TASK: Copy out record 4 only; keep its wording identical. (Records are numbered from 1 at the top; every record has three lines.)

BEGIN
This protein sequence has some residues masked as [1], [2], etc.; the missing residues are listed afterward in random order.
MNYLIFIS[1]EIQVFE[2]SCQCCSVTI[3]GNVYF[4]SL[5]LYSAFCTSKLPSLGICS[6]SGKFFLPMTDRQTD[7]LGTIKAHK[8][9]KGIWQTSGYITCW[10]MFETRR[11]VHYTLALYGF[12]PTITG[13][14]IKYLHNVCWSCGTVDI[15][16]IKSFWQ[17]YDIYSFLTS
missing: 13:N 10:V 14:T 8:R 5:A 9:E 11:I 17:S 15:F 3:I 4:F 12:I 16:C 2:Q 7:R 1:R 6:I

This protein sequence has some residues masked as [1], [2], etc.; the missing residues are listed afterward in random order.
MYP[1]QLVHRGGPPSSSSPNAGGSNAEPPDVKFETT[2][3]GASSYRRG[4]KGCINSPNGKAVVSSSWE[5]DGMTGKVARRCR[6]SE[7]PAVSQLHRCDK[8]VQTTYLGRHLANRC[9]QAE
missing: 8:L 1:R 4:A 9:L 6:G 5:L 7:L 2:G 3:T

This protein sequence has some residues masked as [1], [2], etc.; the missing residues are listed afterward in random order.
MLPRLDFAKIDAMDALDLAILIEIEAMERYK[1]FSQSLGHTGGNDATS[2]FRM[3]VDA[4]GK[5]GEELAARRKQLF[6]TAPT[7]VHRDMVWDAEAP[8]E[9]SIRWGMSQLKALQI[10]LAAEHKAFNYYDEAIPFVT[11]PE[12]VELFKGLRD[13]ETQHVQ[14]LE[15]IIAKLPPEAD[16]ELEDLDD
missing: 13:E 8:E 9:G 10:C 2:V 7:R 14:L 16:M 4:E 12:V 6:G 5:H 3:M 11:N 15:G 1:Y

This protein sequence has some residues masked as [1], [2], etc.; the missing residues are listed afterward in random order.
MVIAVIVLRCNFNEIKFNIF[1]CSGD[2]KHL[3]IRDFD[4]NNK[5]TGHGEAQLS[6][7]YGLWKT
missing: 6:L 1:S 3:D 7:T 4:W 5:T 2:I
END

This protein sequence has some residues masked as [1], [2], etc.; the missing residues are listed afterward in random order.
MVIAVIVLRCNFNEIKFNIF[1]CSGD[2]KHL[3]IRDFD[4]NNK[5]TGHGEAQLS[6][7]YGLWKT
missing: 6:L 1:S 3:D 7:T 4:W 5:T 2:I